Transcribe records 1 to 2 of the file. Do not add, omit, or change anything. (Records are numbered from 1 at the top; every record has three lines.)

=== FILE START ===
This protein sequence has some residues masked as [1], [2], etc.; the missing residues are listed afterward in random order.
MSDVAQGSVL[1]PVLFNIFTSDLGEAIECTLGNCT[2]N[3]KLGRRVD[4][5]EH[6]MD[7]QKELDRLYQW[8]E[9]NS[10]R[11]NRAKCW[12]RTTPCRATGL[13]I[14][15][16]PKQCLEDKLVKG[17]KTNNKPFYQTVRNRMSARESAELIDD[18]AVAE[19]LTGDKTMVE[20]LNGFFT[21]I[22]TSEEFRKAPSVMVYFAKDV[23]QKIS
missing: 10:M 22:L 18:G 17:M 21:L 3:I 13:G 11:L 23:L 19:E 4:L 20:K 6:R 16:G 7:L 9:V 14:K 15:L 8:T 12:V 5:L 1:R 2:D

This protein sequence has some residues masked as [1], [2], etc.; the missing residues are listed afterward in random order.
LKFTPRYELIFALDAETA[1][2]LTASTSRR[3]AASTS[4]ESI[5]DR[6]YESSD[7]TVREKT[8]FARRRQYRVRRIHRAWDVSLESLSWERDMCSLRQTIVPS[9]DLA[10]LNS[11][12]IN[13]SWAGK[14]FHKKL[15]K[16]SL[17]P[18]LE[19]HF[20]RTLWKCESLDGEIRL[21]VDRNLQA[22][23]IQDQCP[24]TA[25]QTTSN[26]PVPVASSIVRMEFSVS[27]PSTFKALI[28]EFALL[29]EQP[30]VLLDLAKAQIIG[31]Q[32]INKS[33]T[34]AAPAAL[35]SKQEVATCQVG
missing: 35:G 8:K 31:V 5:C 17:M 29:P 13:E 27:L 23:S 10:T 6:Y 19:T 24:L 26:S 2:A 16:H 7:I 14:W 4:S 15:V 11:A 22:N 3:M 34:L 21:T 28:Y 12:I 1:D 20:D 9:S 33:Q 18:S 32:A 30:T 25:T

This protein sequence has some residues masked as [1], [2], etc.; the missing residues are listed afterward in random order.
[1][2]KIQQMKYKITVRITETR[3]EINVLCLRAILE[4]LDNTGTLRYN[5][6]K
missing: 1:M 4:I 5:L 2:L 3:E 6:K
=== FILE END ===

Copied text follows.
This protein sequence has some residues masked as [1], [2], etc.; the missing residues are listed afterward in random order.
MSDVAQGSVL[1]PVLFNIFTSDLGEAIECTLGNCT[2]N[3]KLGRRVD[4][5]EH[6]MD[7]QKELDRLYQW[8]E[9]NS[10]R[11]NRAKCW[12]RTTPCRATGL[13]I[14][15][16]PKQCLEDKLVKG[17]KTNNKPFYQTVRNRMSARESAELIDD[18]AVAE[19]LTGDKTMVE[20]LNGFFT[21]I[22]TSEEFRKAPSVMVYFAKDV[23]QKIS
missing: 10:M 22:L 18:G 17:M 21:L 3:I 13:G 11:L 23:L 19:E 4:L 20:K 6:R 16:G 7:L 9:V 14:K 15:L 8:T 12:V 5:L 1:R 2:D

This protein sequence has some residues masked as [1], [2], etc.; the missing residues are listed afterward in random order.
LKFTPRYELIFALDAETA[1][2]LTASTSRR[3]AASTS[4]ESI[5]DR[6]YESSD[7]TVREKT[8]FARRRQYRVRRIHRAWDVSLESLSWERDMCSLRQTIVPS[9]DLA[10]LNS[11][12]IN[13]SWAGK[14]FHKKL[15]K[16]SL[17]P[18]LE[19]HF[20]RTLWKCESLDGEIRL[21]VDRNLQA[22][23]IQDQCP[24]TA[25]QTTSN[26]PVPVASSIVRMEFSVS[27]PSTFKALI[28]EFALL[29]EQP[30]VLLDLAKAQIIG[31]Q[32]INKS[33]T[34]AAPAAL[35]SKQEVATCQVG
missing: 35:G 8:K 31:V 5:C 17:M 29:P 13:E 27:L 23:S 10:T 6:Y 19:T 24:L 26:S 2:A 16:H 7:I 14:W 4:S 15:V 11:A 22:N 3:M 34:L 21:T 28:Y 12:I 1:D 20:D 9:S 33:Q 18:S 32:A 30:T 25:T